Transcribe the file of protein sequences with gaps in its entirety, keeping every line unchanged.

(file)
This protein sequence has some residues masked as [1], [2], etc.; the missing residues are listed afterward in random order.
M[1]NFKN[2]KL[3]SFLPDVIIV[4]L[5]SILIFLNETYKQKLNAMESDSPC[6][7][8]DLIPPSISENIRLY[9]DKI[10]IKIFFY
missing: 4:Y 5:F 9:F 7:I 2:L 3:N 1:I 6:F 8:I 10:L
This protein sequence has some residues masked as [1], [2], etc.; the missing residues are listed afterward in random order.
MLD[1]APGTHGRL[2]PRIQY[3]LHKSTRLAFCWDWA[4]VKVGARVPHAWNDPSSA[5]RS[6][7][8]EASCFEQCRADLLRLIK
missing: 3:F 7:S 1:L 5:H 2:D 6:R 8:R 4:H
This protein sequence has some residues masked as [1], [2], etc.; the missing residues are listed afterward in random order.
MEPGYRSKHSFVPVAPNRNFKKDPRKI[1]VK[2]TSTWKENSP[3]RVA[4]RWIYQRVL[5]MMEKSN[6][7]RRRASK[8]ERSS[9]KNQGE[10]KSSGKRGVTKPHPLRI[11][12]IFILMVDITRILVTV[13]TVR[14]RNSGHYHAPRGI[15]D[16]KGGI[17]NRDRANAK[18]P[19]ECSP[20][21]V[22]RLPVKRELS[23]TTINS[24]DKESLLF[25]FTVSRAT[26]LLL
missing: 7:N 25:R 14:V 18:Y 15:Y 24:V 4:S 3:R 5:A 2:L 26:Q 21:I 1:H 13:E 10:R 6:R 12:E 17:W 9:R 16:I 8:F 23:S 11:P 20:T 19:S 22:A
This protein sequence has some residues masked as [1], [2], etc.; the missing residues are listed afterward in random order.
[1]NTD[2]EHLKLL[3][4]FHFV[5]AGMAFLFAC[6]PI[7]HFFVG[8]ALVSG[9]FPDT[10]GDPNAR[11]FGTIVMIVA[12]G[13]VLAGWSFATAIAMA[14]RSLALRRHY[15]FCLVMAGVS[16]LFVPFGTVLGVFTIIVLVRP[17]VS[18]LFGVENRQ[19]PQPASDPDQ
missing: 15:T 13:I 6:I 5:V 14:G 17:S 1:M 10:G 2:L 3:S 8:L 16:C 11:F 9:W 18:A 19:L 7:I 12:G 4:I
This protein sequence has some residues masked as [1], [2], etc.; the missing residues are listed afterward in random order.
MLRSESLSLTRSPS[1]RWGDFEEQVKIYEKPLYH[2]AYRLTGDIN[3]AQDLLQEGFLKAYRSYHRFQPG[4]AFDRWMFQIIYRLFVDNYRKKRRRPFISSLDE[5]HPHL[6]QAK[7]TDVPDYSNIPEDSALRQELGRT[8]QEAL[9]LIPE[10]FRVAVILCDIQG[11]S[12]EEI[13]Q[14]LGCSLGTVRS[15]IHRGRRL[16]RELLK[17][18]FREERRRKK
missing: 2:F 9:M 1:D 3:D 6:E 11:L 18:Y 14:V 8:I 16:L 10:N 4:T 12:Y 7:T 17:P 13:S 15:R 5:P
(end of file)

This protein sequence has some residues masked as [1], [2], etc.; the missing residues are listed afterward in random order.
M[1]NFKN[2]KL[3]SFLPDVIIV[4]L[5]SILIFLNETYKQKLNAMESDSPC[6][7][8]DLIPPSISENIRLY[9]DKI[10]IKIFFY
missing: 4:Y 5:F 9:F 7:I 2:L 3:N 1:I 6:F 8:I 10:L
This protein sequence has some residues masked as [1], [2], etc.; the missing residues are listed afterward in random order.
MLD[1]APGTHGRL[2]PRIQY[3]LHKSTRLAFCWDWA[4]VKVGARVPHAWNDPSSA[5]RS[6][7][8]EASCFEQCRADLLRLIK
missing: 3:F 7:S 1:L 5:H 2:D 6:R 8:R 4:H
This protein sequence has some residues masked as [1], [2], etc.; the missing residues are listed afterward in random order.
MEPGYRSKHSFVPVAPNRNFKKDPRKI[1]VK[2]TSTWKENSP[3]RVA[4]RWIYQRVL[5]MMEKSN[6][7]RRRASK[8]ERSS[9]KNQGE[10]KSSGKRGVTKPHPLRI[11][12]IFILMVDITRILVTV[13]TVR[14]RNSGHYHAPRGI[15]D[16]KGGI[17]NRDRANAK[18]P[19]ECSP[20][21]V[22]RLPVKRELS[23]TTINS[24]DKESLLF[25]FTVSRAT[26]LLL
missing: 7:N 25:R 14:V 18:Y 15:Y 24:V 4:S 3:R 5:A 2:L 26:Q 21:I 1:H 13:E 10:R 6:R 12:E 17:W 9:R 16:I 8:F 23:S 11:P 20:T 19:S 22:A
This protein sequence has some residues masked as [1], [2], etc.; the missing residues are listed afterward in random order.
[1]NTD[2]EHLKLL[3][4]FHFV[5]AGMAFLFAC[6]PI[7]HFFVG[8]ALVSG[9]FPDT[10]GDPNAR[11]FGTIVMIVA[12]G[13]VLAGWSFATAIAMA[14]RSLALRRHY[15]FCLVMAGVS[16]LFVPFGTVLGVFTIIVLVRP[17]VS[18]LFGVENRQ[19]PQPASDPDQ
missing: 15:T 13:I 6:I 5:V 14:G 17:S 1:M 10:G 2:L 3:S 8:L 16:C 11:F 9:W 18:A 19:L 7:I 12:G 4:I
This protein sequence has some residues masked as [1], [2], etc.; the missing residues are listed afterward in random order.
MLRSESLSLTRSPS[1]RWGDFEEQVKIYEKPLYH[2]AYRLTGDIN[3]AQDLLQEGFLKAYRSYHRFQPG[4]AFDRWMFQIIYRLFVDNYRKKRRRPFISSLDE[5]HPHL[6]QAK[7]TDVPDYSNIPEDSALRQELGRT[8]QEAL[9]LIPE[10]FRVAVILCDIQG[11]S[12]EEI[13]Q[14]LGCSLGTVRS[15]IHRGRRL[16]RELLK[17][18]FREERRRKK
missing: 2:F 9:M 1:D 3:D 6:E 11:L 18:Y 14:V 8:I 16:L 10:N 4:T 12:Y 7:T 17:P 13:S 15:R 5:P